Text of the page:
2. The local people can be trained to maintain and look after these.
  3. The waste water can be channelled and used by the village co-ops for the purpose of irrigating allotments and growing vegetables and flowers etc.
  4. The water from wells can be used for other purposes like washing, cleaning and irrigation.
  5. They can be encouraged to boil drinking water to prevent simple and common illness.


The health is a wealth of a person and need to be looked after and cared for the wellbeing and happiness. Apart from healthy eating and living, people need health and disease prevention education.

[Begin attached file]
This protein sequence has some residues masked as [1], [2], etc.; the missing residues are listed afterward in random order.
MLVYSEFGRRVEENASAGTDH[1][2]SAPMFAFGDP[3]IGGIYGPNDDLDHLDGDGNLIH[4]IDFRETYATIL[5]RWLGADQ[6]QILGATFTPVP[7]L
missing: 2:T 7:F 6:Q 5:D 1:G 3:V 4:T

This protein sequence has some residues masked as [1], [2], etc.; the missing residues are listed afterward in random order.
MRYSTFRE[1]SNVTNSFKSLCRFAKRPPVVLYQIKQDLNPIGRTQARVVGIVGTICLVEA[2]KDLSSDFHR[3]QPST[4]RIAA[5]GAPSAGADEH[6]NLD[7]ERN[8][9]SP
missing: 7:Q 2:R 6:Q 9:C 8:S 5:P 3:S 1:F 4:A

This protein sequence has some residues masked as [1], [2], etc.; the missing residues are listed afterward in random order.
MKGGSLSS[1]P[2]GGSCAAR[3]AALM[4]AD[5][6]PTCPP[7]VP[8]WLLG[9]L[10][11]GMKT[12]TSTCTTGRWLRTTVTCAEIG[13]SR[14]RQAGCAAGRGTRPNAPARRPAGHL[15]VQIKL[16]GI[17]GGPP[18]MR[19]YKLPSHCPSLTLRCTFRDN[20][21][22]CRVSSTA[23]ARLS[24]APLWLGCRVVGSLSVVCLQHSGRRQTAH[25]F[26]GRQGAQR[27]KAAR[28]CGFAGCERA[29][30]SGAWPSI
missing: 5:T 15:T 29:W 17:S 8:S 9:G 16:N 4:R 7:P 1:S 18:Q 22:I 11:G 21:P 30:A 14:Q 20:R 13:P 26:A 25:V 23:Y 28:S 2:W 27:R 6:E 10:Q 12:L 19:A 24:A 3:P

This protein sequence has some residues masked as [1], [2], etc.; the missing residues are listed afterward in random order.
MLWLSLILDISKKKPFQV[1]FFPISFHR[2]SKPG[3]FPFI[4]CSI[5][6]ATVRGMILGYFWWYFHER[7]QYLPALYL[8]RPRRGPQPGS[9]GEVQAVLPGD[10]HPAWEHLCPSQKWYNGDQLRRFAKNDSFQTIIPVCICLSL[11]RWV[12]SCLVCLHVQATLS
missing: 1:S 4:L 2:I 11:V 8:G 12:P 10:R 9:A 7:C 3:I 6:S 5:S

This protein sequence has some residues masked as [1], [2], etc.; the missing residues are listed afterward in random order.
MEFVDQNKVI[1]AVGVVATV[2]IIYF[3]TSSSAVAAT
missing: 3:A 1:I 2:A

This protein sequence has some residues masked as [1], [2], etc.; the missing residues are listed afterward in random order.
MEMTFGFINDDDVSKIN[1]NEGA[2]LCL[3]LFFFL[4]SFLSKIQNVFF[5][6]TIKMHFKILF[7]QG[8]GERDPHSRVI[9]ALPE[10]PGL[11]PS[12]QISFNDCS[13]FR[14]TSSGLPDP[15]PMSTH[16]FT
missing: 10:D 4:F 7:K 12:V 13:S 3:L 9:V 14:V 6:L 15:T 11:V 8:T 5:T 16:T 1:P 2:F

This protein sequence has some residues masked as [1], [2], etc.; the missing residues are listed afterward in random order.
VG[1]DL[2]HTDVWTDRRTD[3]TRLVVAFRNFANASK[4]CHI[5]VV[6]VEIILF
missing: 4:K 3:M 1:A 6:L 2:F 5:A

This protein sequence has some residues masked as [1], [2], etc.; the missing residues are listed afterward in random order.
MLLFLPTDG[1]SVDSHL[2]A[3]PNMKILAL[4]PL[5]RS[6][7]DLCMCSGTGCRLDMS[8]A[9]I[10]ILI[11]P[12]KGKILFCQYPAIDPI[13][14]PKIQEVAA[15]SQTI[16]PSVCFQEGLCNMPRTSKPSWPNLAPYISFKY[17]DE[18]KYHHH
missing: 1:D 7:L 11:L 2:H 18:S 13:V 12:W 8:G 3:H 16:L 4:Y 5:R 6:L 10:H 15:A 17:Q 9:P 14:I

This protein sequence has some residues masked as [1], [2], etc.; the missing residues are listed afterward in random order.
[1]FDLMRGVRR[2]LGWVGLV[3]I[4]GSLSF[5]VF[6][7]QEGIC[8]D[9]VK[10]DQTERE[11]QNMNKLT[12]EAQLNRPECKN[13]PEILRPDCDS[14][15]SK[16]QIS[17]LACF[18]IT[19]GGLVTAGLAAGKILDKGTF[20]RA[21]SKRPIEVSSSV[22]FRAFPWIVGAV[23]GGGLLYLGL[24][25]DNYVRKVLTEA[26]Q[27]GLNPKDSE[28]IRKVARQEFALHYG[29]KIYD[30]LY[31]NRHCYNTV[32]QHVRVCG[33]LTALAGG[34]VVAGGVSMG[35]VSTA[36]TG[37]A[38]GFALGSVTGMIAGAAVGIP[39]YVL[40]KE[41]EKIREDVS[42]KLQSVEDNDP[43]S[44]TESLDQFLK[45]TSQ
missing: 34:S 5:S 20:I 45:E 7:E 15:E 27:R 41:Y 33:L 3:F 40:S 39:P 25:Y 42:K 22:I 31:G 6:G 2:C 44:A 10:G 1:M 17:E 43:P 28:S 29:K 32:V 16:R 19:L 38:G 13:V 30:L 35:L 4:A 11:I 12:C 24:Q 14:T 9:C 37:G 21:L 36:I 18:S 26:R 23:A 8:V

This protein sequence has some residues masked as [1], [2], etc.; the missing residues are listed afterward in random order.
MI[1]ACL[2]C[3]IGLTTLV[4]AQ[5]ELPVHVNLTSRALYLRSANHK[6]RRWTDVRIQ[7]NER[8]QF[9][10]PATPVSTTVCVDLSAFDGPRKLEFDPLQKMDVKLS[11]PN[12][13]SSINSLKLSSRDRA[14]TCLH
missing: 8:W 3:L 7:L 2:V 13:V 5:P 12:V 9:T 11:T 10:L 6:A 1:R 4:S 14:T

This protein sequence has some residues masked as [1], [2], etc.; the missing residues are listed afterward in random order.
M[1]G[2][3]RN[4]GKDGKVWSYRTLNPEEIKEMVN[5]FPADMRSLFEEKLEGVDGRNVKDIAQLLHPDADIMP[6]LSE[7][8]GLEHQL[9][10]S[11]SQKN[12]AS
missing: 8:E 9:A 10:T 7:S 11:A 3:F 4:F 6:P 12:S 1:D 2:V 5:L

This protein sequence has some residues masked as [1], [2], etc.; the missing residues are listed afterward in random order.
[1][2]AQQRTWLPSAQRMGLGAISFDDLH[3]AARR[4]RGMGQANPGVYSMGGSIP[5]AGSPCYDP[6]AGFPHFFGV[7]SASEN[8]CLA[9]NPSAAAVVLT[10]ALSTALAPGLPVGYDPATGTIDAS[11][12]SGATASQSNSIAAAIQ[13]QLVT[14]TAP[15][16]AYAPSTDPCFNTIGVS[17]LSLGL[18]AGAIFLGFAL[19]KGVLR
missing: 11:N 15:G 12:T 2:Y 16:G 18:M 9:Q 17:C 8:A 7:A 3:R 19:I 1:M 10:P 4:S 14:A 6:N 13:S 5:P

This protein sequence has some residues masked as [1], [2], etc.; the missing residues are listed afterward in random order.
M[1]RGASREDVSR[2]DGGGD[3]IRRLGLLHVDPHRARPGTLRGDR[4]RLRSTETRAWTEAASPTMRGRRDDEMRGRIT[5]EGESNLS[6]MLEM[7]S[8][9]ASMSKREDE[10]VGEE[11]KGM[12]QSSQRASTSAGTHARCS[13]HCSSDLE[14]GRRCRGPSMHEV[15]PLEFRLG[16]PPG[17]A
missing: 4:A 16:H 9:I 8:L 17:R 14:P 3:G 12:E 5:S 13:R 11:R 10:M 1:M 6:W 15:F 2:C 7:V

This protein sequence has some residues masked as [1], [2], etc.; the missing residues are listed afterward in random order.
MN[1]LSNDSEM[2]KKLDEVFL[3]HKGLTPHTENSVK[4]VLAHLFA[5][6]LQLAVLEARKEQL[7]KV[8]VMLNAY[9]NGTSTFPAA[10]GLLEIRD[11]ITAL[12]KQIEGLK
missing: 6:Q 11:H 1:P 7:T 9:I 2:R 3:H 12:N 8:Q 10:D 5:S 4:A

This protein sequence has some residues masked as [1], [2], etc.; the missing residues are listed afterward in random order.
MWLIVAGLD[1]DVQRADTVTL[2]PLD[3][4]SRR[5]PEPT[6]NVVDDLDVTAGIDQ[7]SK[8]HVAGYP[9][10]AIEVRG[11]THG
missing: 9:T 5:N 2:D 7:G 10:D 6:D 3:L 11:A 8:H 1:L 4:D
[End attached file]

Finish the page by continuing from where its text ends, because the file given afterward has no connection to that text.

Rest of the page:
1. Good anti, peri and post natal care of the mothers are the foundation of a healthy society.
  2. This reduces and prevents maternal death and infant mortality.
  3. Child health care and immunisation is the basis of healthy future generation.
  4. Health and disease prevention education of the poor people.
  5. Life style education and smoking and alcohol related disease prevention.
  6. The alcohol use is the part of the lifestyle of indigenous people which is seriously damaging their health and wealth and is holding them back from development and progress. A serious and concerted effort is needed to bring about changes in their social, cultural and life style.
  7. Treatment for acute and chronic diseases need to be available at the easy reach of the local people and the authorities should make available sufficient resources and skilled manpower.

The sanitation is an important aspect of healthy living and prevention of diseases and can cheaply be provided.